(10) OJ L 359, 28.12.1988, p. 46.

(11) COM(2000) 743 final of 8.11.2000.


to the opinion of the Economic and Social Committee

The following amendments, which received more than one quarter of the votes cast, were rejected during the course of the deliberations:

Point 5.6



Quite apart from the fact that there are also strong brand images in sectors not covered by Community Regulations, the purpose of the EU legislation cannot be to increase the profile of brands of motor vehicles.

Result of the vote

For: 26, against: 60, abstentions: 6.

Point 5.7

First sentence to read as follows: "In this respect the Commission has hitherto assumed that the existing exclusive and selective distribution regime makes it possible for the European motor-vehicle system to meet the requirements of Treaty Article 81(3)."

Delete second sentence.


Exclusive and selective distribution is not the only way in which the motor-vehicle sector can fulfil the EU Treaty.

Result of the vote

For: 31, against: 59, abstentions: 7.

Point 6.1.3

Delete from the second sentence onwards ("Here, the Committee believes ....").


The implication is that the report places too much emphasis on the situation on the British market and that the system elsewhere in the single market functions well. The fact is, however, that the Commission has uncovered abusive sales' practices in a wholes series of countries and has received appropriate complaints from consumers. The Commission's findings lead one to conclude that intrabrand competition is not functioning throughout the EU.

Result of the vote

For: 37, against: 58, abstentions: 6.

Point 7.2

Delete the reference to the motor vehicle as a social asset in the first sentence.


If we regard environmental protection as a main political objective, then the motor vehicle, which has been proven to cause damage to the environment, should not be classified as a "social asset".

Result of the vote

For: 34, against: 62, abstentions: 16.

Point 7.3

Delete the second sentence and replace with the following text: "The Committee calls for the lifting on the ban on selling to undertakings not belonging to the network and the application in future of clear, transparent and exclusively qualitative criteria (expertise of the staff) for the selection of dealers which are supplied by manufacturers."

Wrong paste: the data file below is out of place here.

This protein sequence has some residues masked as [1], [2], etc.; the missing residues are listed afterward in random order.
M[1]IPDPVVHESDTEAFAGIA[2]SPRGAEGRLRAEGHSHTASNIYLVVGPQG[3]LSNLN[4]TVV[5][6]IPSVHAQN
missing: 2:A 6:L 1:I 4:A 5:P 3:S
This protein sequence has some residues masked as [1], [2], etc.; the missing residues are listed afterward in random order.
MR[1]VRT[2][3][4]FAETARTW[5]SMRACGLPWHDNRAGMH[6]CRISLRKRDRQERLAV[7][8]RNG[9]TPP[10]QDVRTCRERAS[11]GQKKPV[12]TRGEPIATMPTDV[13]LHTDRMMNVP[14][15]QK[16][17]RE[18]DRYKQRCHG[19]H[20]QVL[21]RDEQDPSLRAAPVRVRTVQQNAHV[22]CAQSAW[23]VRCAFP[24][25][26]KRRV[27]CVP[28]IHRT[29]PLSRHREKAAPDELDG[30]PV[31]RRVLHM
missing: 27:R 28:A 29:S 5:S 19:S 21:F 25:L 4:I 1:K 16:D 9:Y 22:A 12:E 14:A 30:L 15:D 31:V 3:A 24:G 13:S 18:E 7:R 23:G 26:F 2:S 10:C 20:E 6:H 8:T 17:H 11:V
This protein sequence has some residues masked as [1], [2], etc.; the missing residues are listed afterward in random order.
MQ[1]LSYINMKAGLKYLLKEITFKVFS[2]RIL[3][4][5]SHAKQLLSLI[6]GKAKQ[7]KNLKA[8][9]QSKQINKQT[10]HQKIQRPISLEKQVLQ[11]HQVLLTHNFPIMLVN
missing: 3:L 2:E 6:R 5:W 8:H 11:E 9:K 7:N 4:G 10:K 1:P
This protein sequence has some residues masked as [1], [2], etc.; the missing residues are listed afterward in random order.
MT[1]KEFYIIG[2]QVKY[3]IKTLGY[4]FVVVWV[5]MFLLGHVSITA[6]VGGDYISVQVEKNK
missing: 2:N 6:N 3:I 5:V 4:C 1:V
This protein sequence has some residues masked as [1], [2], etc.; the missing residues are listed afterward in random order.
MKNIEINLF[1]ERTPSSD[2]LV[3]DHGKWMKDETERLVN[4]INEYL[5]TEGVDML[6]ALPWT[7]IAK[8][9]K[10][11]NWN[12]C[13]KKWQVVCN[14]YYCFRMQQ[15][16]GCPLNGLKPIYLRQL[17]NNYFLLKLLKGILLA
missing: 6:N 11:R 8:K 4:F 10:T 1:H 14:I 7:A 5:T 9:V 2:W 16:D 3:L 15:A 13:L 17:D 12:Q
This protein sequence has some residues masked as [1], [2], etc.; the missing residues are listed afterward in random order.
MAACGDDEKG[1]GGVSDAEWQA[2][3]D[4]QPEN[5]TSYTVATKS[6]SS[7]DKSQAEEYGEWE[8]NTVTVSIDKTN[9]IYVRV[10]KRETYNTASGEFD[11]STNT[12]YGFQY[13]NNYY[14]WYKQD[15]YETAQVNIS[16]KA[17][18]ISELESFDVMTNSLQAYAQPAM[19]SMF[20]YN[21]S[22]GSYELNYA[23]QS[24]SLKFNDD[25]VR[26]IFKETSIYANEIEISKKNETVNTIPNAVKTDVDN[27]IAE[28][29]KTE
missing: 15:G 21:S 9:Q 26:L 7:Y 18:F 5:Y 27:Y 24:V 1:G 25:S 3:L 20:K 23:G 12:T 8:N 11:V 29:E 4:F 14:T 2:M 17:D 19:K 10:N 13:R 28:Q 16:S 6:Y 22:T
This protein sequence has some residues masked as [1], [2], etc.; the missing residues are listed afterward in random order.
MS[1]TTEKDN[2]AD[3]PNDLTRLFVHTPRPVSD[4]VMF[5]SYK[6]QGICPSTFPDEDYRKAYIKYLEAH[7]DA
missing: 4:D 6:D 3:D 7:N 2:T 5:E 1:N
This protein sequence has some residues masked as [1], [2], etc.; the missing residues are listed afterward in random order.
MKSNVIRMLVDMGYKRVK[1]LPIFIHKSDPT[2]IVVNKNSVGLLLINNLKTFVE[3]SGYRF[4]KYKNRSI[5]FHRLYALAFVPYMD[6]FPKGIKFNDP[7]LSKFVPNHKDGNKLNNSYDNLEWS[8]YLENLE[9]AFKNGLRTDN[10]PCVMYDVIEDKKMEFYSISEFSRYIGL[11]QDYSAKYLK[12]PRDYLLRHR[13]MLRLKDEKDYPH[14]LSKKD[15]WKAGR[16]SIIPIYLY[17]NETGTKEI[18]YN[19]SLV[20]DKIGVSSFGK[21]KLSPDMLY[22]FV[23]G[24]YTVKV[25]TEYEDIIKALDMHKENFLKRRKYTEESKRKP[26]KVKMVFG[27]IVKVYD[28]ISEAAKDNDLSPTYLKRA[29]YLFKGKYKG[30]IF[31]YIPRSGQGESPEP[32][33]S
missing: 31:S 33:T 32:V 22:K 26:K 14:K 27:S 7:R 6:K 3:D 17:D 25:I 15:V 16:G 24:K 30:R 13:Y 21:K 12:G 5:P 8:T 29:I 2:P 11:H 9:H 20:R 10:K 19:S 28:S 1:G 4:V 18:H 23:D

Quantitative restrictions which obstruct competition and establish region-wide brand monopolies for a small number of official dealers are not within the meaning of the single market.

Result of the vote

For: 27, against: 70, abstentions: 9.

Point 7.5

To read as follows: "On the basis of the general and specific comments set out above, the Committee considers the retention of the special block exemption for motor-vehicle distribution to be still acceptable for the time being if it is ensured that the conditions and measures laid down in Regulation (EC) No 1475/95 really are applied in full. In addition, the Commission is asked to examine how the current Regulation can be amplified. The new Regulation's most urgent objective should be to increase competition, albeit without neglecting consumer safety. The Committee looks forward to the opportunity to comment on any changes that are proposed by the Commission."


In view of the lack of intrabrand competition referred to in the Commission report and highlighted by consumer organisations - which is due in no small measure to the failure to observe the conditions laid down in Regulation (EC) No 1475/95 - it is not enough to simply continue with the present situation, albeit with one or two minor changes. In the long term the aim should be to abolish the block exemption in the motor-vehicle sector in keeping with the need for a properly functioning single market.

Result of the vote

For: 33, against: 68, abstentions: 11.